The Rahma Center in Tripoli
In his heart and mind, Dirar, 15, is a child no matter how old he gets. "I love playing so much. I come to this room to offload my energy. I run, jump, play with my friends, and when I’m angry I kick the boxing bag," Dirar says excitedly, pointing at the red boxing bag in the corner of the "Soft Play" room, at The Rahma Center in Tripoli, North Lebanon.
Dirar and his twin brother Ahmed suffer from developmental delay. They both joined Rahma center few years ago; a center that provides social services for the disabled.
When asked if he is older than his twin brother Dirar replies without hesitation, "At school, my brother is older, but at home I am older than him."
Then he adds, "I have a sister at home, and here in the center I also have one. “This is my sister," he says, referring to a female employee standing next to him. "I want to make a beaded bracelet for her, nicer than the one I did for myself."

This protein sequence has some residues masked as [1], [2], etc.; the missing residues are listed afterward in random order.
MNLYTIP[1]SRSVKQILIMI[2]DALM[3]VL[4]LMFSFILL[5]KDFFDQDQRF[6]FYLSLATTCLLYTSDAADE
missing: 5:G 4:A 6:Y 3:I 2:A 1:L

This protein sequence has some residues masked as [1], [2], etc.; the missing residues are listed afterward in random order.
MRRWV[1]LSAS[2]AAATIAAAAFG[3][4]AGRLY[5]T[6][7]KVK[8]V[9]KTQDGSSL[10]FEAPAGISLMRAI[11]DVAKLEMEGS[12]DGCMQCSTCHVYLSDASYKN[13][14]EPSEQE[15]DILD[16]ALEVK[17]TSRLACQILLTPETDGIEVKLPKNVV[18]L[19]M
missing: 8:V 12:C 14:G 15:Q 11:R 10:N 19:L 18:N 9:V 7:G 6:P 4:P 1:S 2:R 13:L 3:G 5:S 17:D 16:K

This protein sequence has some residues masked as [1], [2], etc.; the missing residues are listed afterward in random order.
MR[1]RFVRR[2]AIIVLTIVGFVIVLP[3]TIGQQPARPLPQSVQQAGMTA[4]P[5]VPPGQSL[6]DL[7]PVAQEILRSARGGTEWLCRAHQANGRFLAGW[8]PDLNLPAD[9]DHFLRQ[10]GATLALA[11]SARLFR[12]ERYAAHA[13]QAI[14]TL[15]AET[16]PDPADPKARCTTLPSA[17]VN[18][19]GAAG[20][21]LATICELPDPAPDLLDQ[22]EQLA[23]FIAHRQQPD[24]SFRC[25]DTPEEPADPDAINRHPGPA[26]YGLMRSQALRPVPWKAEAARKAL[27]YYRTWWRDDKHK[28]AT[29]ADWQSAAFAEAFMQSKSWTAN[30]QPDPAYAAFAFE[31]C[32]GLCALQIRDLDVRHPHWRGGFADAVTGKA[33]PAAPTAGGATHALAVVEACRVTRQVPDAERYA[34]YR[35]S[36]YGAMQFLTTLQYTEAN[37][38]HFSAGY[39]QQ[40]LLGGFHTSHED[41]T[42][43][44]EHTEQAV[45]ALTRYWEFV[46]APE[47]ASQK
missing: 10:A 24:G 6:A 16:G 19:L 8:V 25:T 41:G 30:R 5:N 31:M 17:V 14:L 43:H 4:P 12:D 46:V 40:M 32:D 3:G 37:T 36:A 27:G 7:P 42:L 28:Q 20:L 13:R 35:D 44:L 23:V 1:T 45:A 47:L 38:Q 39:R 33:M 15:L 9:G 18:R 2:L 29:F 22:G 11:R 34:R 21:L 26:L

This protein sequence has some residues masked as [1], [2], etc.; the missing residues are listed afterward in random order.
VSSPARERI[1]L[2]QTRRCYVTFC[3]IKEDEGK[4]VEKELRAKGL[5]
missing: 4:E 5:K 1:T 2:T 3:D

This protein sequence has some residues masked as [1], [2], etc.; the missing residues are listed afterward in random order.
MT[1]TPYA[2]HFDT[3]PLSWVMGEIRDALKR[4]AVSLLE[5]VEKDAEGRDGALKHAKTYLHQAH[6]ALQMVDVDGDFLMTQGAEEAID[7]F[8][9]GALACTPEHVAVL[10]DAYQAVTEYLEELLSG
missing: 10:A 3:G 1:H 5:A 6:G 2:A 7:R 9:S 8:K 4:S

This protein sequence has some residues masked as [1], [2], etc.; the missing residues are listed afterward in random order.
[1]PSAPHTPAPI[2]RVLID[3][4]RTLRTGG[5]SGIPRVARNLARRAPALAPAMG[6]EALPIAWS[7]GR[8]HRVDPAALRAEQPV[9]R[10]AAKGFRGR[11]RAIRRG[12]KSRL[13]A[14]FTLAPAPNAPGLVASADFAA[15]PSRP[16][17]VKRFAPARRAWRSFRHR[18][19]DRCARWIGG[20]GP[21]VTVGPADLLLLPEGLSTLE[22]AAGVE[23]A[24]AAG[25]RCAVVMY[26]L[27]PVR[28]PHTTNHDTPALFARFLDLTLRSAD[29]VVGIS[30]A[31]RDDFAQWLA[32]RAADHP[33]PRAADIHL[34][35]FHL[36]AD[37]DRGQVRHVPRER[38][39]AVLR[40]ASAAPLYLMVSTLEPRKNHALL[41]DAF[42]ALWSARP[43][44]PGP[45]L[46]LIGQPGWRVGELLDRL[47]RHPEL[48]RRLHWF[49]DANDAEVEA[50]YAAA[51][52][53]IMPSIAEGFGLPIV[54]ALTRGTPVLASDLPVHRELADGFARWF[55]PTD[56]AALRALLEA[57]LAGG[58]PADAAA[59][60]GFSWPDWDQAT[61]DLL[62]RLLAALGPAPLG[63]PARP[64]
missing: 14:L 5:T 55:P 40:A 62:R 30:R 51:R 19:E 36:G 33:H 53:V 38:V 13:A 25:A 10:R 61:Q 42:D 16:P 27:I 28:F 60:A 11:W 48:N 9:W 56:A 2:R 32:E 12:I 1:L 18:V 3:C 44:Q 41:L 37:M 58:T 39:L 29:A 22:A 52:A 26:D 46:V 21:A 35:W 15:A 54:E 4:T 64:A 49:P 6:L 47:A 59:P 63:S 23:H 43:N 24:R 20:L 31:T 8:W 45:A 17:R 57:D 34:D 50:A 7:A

"Not long ago, I could not thread the beads.". “It was difficult for me to pick up the small beads and put them on the thread so my parents took me to a specialist and he gave me these eyeglasses. Now I can see better and continue doing bracelets and other beautiful things!"
Funded by the US government, UNICEF and its partner The Rahma Center, works to integrate children with disabilities into mainstream activities, that allow Dirar and other children to work by themselves and to gain self-confidence. The center strengthens their capacity in terms of life skills, education and physical rehabilitation. The aim is to reintegrate the children into appropriate schools; to ensure they are well functioning, active and happy.
Children at Rahma Center are like beads of different sizes and colors. Each bead has its own shape and aesthetics, but all need attention and patience to become a beautiful bracelet that lends its beauty to the wrist of its wearer, in this case, to society.